January News Briefs
Celesta Maniatogianni

Canada Post Honours Abolitionist and Journalist Mary Ann Shadd on a New 2024 Stamp

On January 23, Canada Post unveiled one of the stamps featured in their 2024 lineup in observance of Black History Month. The new stamp honours Mary Ann Shadd, Canada’s first female publisher, and North America’s first Black female publisher.

Mary Ann Shadd, born in 1823, is one of Canada’s most significant figures in the anti-slavery movement and a trailblazer for Canada’s Black community. An activist, lawyer, educator, and journalist, Mary Ann Shadd advocated for the rights and education of Black people in Canada, as well as for the rights of women. 

Some of her most significant achievements include founding The Provincial Freeman, making it the first newspaper in North America to be published and edited by a Black woman, and opening a racially integrated school while people of colour were still barred from public education. 

Today, January 29, the stamps will be available for purchase online and at local post offices.

2023 Emmys Ties Record for Most Awards Presented to BIPOC Actors

The 75th Primetime Emmy Awards, held on January 15, tied their record for the most winning actors of colour with five of the 12 acting Emmys being presented to people of colour—a record first set back in 1991. 

The first two awards of the night were presented to The Bear’s Ayo Edebiri for Outstanding Supporting Actress in a Comedy Series, and Abbott Elementary’s Quinta Brunson for Outstanding Lead Actress in a Comedy Series, which marked the first time both awards went out to Black women in the same year. 

Niecy Nash-Betts received the Outstanding Supporting Actress award in a Limited Series for her role in Dahmer – Monster: The Jeffrey Dahmer Story. 

The last two awards of the night, Outstanding Lead Actor and Actress in a Limited Series, were awarded to Steven Yuen and Ali Wong for their roles in Beef, officially tying the 1991 record for most awards presented to BIPOC actors at the Emmys.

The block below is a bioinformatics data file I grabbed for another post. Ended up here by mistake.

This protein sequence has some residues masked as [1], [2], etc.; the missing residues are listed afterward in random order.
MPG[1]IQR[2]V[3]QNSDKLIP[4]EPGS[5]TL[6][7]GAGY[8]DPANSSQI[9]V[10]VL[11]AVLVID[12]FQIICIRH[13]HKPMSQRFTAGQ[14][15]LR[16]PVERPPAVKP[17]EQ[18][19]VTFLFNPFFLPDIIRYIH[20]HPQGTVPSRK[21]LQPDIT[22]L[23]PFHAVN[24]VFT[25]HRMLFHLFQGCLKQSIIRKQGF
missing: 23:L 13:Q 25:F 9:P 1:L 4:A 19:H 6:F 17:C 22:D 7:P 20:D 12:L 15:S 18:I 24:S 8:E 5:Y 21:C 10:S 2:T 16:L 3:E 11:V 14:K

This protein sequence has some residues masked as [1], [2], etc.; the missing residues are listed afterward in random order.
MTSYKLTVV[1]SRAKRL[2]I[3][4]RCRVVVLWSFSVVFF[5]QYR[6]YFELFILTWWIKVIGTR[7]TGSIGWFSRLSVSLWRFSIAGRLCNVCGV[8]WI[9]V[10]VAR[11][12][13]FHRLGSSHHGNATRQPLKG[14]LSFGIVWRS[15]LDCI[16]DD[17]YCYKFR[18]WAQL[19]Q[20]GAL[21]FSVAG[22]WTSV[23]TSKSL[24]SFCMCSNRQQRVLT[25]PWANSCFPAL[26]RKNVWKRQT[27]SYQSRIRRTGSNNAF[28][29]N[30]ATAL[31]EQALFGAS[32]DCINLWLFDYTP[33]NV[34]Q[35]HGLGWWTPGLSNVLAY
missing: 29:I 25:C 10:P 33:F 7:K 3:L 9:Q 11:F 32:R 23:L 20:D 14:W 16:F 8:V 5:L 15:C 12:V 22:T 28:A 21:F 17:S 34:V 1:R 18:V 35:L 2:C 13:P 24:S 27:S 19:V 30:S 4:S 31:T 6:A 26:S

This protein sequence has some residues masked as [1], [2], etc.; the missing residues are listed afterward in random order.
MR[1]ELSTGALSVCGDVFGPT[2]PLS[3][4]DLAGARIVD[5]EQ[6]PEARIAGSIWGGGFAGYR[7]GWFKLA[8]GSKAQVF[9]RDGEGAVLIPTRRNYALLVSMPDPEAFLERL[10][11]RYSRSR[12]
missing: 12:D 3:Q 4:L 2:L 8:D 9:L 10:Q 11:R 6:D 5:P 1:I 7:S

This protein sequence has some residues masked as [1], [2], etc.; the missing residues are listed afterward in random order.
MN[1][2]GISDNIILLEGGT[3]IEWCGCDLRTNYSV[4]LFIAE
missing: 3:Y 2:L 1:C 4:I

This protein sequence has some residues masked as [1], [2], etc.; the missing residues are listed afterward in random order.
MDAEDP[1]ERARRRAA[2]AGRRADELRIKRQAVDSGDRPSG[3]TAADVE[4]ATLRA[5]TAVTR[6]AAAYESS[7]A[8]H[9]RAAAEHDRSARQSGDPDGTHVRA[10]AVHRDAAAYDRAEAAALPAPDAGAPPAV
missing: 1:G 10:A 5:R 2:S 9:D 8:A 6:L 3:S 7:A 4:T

Youngest Son of Martin Luther King Jr dies at 62

Dexter Scott King, an activist, attorney, author, and son of civil rights activist Martin Luther King Jr., died on January 22 at the age of 62 after battling prostate cancer. 

Dexter was the youngest son of Martin Luther King Jr. and is best remembered for his efforts to legally protect his family’s legacy and intellectual property.

He served as a chairman for The King Centre of Nonviolent Social Change, a non-profit started by his mother following his father’s death. In addition to his civil rights activism, he was also an outspoken activist for animal rights.

In a public statement on X, King’s oldest son, Martin Luther King III wrote, “The sudden shock is devastating. It is hard to have the right words at a moment like this. We ask for your prayers at this time for the entire King family.”  

Puerto Rico Legislators Debate a Bill Aiming to Ban Hair Discrimination 

Legislators in Puerto Rico have opened a public debate on a bill which would explicitly ban discrimination based on hair, an issue that predominantly affects the island’s Afro-Caribbean population. Discrimination against hairstyles such as cornrows, Afros, braids, dreadlocks, and Bantu knots would be prohibited by the bill.

According to the 2020 U.S. Census, around 575,000 people in Puerto Rico identify as Black either exclusively or in combination with another ethnicity. Puerto Rico is a U.S. territory with a total population of 3.2 million. 

Some Puerto Rican government officials have argued that discrimination is already prohibited by the Island’s laws and constitution. However, protection from discrimination based on hair is not explicitly mentioned. 

Debate around this bill is expected to continue in the upcoming weeks. 


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